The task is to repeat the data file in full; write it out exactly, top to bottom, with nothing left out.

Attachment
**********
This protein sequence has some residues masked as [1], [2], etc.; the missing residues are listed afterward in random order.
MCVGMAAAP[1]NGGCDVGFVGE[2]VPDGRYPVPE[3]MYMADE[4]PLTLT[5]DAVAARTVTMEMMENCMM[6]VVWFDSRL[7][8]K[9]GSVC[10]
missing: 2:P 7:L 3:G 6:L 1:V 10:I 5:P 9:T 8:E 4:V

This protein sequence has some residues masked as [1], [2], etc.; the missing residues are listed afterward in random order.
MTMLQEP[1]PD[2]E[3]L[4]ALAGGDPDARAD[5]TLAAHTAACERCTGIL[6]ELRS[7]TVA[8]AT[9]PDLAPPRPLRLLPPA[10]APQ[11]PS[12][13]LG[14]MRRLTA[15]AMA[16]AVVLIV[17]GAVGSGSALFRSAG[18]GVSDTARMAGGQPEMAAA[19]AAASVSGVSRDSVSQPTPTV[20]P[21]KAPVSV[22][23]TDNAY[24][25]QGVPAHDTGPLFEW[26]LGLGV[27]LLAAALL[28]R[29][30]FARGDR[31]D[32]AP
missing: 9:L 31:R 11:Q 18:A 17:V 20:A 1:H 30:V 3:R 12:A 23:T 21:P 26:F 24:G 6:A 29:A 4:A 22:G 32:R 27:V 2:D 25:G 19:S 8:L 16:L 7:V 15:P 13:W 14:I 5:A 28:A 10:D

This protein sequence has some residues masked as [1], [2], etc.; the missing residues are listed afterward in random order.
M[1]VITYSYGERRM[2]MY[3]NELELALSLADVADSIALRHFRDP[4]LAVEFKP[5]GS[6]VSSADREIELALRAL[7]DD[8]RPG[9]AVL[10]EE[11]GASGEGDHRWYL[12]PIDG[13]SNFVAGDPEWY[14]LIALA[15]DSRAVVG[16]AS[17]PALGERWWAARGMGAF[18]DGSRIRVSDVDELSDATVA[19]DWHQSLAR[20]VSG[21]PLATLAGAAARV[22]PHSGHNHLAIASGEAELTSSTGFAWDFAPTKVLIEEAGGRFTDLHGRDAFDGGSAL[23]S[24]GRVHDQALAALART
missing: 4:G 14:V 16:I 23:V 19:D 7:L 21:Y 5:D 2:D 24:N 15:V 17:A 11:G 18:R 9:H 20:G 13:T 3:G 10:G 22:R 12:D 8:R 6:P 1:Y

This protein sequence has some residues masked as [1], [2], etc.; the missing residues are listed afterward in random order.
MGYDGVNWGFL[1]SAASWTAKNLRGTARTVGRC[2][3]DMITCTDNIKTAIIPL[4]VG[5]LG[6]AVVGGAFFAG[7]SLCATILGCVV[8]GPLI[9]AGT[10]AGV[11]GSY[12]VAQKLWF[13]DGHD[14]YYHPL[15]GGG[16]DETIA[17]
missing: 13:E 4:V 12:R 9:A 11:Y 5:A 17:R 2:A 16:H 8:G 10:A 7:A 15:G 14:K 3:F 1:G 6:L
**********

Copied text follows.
This protein sequence has some residues masked as [1], [2], etc.; the missing residues are listed afterward in random order.
MCVGMAAAP[1]NGGCDVGFVGE[2]VPDGRYPVPE[3]MYMADE[4]PLTLT[5]DAVAARTVTMEMMENCMM[6]VVWFDSRL[7][8]K[9]GSVC[10]
missing: 2:P 7:L 3:G 6:L 1:V 10:I 5:P 9:T 8:E 4:V

This protein sequence has some residues masked as [1], [2], etc.; the missing residues are listed afterward in random order.
MTMLQEP[1]PD[2]E[3]L[4]ALAGGDPDARAD[5]TLAAHTAACERCTGIL[6]ELRS[7]TVA[8]AT[9]PDLAPPRPLRLLPPA[10]APQ[11]PS[12][13]LG[14]MRRLTA[15]AMA[16]AVVLIV[17]GAVGSGSALFRSAG[18]GVSDTARMAGGQPEMAAA[19]AAASVSGVSRDSVSQPTPTV[20]P[21]KAPVSV[22][23]TDNAY[24][25]QGVPAHDTGPLFEW[26]LGLGV[27]LLAAALL[28]R[29][30]FARGDR[31]D[32]AP
missing: 9:L 31:R 11:Q 18:A 17:V 20:A 1:H 30:V 3:R 12:A 23:T 21:P 26:F 24:G 6:A 29:A 4:A 22:G 32:R 27:V 2:D 25:G 19:S 8:L 16:L 7:V 15:P 13:W 14:I 5:A 28:A 10:D

This protein sequence has some residues masked as [1], [2], etc.; the missing residues are listed afterward in random order.
M[1]VITYSYGERRM[2]MY[3]NELELALSLADVADSIALRHFRDP[4]LAVEFKP[5]GS[6]VSSADREIELALRAL[7]DD[8]RPG[9]AVL[10]EE[11]GASGEGDHRWYL[12]PIDG[13]SNFVAGDPEWY[14]LIALA[15]DSRAVVG[16]AS[17]PALGERWWAARGMGAF[18]DGSRIRVSDVDELSDATVA[19]DWHQSLAR[20]VSG[21]PLATLAGAAARV[22]PHSGHNHLAIASGEAELTSSTGFAWDFAPTKVLIEEAGGRFTDLHGRDAFDGGSAL[23]S[24]GRVHDQALAALART
missing: 4:G 14:V 16:I 23:V 19:D 7:L 21:Y 5:D 2:D 24:N 15:V 17:A 11:G 18:R 9:H 20:G 13:T 3:G 10:G 22:R 12:D 8:R 6:P 1:Y

This protein sequence has some residues masked as [1], [2], etc.; the missing residues are listed afterward in random order.
MGYDGVNWGFL[1]SAASWTAKNLRGTARTVGRC[2][3]DMITCTDNIKTAIIPL[4]VG[5]LG[6]AVVGGAFFAG[7]SLCATILGCVV[8]GPLI[9]AGT[10]AGV[11]GSY[12]VAQKLWF[13]DGHD[14]YYHPL[15]GGG[16]DETIA[17]
missing: 13:E 4:V 12:R 9:A 11:Y 5:A 17:R 2:A 16:H 8:G 10:A 7:A 15:G 14:K 3:F 1:G 6:L